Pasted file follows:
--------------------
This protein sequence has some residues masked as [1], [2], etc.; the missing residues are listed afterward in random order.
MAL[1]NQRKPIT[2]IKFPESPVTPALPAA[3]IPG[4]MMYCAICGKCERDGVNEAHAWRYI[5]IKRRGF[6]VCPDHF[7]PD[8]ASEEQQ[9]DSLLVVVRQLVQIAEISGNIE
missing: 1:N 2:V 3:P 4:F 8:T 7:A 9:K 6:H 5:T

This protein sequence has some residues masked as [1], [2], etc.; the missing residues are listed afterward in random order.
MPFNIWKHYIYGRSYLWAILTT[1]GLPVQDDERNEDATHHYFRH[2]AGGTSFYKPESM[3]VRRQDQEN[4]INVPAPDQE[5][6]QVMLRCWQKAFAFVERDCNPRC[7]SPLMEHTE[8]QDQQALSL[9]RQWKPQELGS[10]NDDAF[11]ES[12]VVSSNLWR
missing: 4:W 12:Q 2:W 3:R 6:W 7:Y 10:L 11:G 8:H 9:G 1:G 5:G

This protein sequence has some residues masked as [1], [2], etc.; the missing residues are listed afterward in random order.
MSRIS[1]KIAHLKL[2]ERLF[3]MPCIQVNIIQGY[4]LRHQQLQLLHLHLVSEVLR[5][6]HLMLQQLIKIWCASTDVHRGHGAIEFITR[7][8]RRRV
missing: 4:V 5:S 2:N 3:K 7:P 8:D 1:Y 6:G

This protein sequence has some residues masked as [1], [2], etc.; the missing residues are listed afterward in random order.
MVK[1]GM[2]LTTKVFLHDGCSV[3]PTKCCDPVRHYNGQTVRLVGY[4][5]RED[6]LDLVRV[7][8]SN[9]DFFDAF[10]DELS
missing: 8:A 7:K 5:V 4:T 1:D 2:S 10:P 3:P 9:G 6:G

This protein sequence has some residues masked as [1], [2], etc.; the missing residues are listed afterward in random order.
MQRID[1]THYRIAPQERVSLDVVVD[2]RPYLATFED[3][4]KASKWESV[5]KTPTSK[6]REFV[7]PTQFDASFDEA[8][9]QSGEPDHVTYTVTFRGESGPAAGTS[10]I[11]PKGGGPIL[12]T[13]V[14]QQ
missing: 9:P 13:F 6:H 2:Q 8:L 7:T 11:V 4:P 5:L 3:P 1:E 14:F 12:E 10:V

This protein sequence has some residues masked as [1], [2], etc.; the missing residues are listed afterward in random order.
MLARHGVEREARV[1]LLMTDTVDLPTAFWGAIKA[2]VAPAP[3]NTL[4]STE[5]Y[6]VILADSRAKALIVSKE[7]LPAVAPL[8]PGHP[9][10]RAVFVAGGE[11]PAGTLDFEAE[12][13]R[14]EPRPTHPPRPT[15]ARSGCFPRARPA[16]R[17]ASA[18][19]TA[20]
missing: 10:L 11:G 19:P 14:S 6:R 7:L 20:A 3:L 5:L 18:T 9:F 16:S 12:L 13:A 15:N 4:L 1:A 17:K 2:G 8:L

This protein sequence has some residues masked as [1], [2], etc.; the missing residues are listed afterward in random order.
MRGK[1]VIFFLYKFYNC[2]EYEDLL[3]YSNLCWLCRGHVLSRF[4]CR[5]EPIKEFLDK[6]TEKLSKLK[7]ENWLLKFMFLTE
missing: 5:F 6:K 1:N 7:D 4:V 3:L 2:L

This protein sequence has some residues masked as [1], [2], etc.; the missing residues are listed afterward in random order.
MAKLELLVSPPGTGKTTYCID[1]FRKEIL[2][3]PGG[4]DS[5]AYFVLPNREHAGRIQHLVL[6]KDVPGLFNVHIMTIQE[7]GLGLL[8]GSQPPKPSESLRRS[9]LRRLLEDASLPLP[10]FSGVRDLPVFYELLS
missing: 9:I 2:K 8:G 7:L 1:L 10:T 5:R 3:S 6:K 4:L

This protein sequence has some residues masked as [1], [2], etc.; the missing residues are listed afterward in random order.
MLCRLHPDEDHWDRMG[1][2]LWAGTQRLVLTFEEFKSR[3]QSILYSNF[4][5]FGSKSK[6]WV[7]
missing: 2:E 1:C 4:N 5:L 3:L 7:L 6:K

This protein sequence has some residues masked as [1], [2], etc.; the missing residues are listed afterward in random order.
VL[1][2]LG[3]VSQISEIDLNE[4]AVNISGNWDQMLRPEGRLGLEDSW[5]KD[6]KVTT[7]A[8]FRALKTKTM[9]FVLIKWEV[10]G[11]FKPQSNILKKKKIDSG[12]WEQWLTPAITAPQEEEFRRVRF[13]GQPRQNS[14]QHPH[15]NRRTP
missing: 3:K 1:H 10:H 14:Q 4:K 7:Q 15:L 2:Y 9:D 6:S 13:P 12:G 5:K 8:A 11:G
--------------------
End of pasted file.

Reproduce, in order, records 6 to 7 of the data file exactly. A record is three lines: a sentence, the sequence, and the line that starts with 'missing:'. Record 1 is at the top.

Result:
This protein sequence has some residues masked as [1], [2], etc.; the missing residues are listed afterward in random order.
MLARHGVEREARV[1]LLMTDTVDLPTAFWGAIKA[2]VAPAP[3]NTL[4]STE[5]Y[6]VILADSRAKALIVSKE[7]LPAVAPL[8]PGHP[9][10]RAVFVAGGE[11]PAGTLDFEAE[12][13]R[14]EPRPTHPPRPT[15]ARSGCFPRARPA[16]R[17]ASA[18][19]TA[20]
missing: 10:L 11:G 19:P 14:S 6:R 7:L 20:A 3:L 5:L 18:T 9:F 16:S 12:L 13:A 15:N 4:L 1:A 17:K 2:G 8:L

This protein sequence has some residues masked as [1], [2], etc.; the missing residues are listed afterward in random order.
MRGK[1]VIFFLYKFYNC[2]EYEDLL[3]YSNLCWLCRGHVLSRF[4]CR[5]EPIKEFLDK[6]TEKLSKLK[7]ENWLLKFMFLTE
missing: 5:F 6:K 1:N 7:D 4:V 3:L 2:L